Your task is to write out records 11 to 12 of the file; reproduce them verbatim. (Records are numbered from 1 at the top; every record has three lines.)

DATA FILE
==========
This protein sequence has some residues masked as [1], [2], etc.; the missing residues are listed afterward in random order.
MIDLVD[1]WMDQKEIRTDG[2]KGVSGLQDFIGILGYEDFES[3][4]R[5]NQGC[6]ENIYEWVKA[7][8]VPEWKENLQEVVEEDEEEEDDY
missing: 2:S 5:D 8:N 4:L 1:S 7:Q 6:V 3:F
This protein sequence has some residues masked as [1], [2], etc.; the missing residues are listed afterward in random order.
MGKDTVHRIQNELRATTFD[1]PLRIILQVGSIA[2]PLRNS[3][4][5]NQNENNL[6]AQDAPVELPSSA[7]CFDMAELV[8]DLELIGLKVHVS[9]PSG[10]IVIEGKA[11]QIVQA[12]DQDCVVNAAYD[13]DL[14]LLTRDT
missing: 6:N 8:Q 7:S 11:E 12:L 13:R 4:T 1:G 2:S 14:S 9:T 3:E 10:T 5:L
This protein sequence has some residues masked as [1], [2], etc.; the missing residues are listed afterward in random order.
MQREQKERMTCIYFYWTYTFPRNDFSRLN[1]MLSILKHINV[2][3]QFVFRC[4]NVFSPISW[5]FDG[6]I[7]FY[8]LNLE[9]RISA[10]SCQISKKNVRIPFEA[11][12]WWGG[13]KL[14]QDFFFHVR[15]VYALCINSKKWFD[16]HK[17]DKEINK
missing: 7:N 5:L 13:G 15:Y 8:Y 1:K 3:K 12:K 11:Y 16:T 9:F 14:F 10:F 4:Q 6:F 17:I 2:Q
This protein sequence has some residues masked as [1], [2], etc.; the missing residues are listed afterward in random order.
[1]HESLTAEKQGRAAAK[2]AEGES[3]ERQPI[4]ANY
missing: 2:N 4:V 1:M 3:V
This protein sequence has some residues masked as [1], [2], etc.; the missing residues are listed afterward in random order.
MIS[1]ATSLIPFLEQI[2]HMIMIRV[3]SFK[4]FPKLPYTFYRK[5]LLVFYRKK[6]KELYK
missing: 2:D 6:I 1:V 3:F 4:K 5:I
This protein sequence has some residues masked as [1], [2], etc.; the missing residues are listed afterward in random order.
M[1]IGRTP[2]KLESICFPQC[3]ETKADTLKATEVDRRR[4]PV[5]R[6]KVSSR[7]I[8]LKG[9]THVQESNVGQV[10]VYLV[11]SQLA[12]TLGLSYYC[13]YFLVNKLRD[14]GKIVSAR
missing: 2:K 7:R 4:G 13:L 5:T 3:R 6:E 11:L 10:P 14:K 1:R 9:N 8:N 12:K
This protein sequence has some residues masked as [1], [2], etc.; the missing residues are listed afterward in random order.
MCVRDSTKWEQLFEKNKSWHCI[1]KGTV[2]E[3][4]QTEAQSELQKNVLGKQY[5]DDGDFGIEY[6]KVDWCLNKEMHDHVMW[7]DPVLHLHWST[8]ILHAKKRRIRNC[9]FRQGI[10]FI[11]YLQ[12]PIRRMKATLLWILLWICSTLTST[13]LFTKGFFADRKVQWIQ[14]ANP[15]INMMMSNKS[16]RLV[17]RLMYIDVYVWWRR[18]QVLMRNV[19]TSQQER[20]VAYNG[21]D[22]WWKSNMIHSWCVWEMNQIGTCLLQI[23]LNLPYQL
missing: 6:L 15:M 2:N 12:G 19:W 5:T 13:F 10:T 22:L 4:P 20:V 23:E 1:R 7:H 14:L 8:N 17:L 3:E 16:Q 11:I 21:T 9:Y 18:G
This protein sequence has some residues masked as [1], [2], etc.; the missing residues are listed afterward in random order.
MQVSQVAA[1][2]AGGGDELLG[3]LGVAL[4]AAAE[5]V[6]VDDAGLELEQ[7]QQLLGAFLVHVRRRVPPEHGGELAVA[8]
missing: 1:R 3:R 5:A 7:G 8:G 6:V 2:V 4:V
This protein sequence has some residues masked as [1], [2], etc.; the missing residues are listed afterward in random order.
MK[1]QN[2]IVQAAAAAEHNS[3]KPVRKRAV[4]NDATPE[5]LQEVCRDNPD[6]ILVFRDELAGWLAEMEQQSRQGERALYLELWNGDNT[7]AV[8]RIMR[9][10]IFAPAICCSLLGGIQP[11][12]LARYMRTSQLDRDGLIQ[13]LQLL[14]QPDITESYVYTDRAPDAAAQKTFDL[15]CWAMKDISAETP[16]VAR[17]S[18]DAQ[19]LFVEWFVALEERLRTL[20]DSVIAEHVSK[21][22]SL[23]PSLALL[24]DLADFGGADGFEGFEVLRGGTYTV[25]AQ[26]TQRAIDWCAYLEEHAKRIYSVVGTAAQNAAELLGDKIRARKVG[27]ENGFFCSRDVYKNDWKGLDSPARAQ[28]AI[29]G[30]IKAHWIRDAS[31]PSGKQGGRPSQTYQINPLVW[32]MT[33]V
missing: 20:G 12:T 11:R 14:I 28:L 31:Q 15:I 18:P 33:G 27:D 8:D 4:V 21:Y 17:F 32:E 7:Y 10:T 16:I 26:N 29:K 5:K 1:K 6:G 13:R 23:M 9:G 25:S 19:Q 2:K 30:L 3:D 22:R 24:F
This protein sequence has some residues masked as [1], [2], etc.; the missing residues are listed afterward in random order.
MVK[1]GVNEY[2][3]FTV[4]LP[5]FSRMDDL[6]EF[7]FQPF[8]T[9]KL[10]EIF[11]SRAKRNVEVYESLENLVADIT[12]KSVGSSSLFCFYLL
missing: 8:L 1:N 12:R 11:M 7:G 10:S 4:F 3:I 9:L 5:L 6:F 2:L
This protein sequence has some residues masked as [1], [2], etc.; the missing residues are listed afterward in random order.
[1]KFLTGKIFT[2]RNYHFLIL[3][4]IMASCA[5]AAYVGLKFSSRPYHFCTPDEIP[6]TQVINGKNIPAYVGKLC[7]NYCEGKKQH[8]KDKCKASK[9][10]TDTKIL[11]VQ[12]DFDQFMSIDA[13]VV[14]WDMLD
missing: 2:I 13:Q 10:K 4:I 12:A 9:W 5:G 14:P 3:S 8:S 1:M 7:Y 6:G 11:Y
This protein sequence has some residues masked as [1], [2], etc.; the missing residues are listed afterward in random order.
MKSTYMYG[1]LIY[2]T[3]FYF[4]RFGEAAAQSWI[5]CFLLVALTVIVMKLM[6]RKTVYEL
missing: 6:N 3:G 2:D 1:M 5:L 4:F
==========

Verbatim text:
This protein sequence has some residues masked as [1], [2], etc.; the missing residues are listed afterward in random order.
[1]KFLTGKIFT[2]RNYHFLIL[3][4]IMASCA[5]AAYVGLKFSSRPYHFCTPDEIP[6]TQVINGKNIPAYVGKLC[7]NYCEGKKQH[8]KDKCKASK[9][10]TDTKIL[11]VQ[12]DFDQFMSIDA[13]VV[14]WDMLD
missing: 2:I 13:Q 10:K 4:I 12:A 9:W 5:G 14:P 3:S 8:S 1:M 7:Y 6:G 11:Y
This protein sequence has some residues masked as [1], [2], etc.; the missing residues are listed afterward in random order.
MKSTYMYG[1]LIY[2]T[3]FYF[4]RFGEAAAQSWI[5]CFLLVALTVIVMKLM[6]RKTVYEL
missing: 6:N 3:G 2:D 1:M 5:L 4:F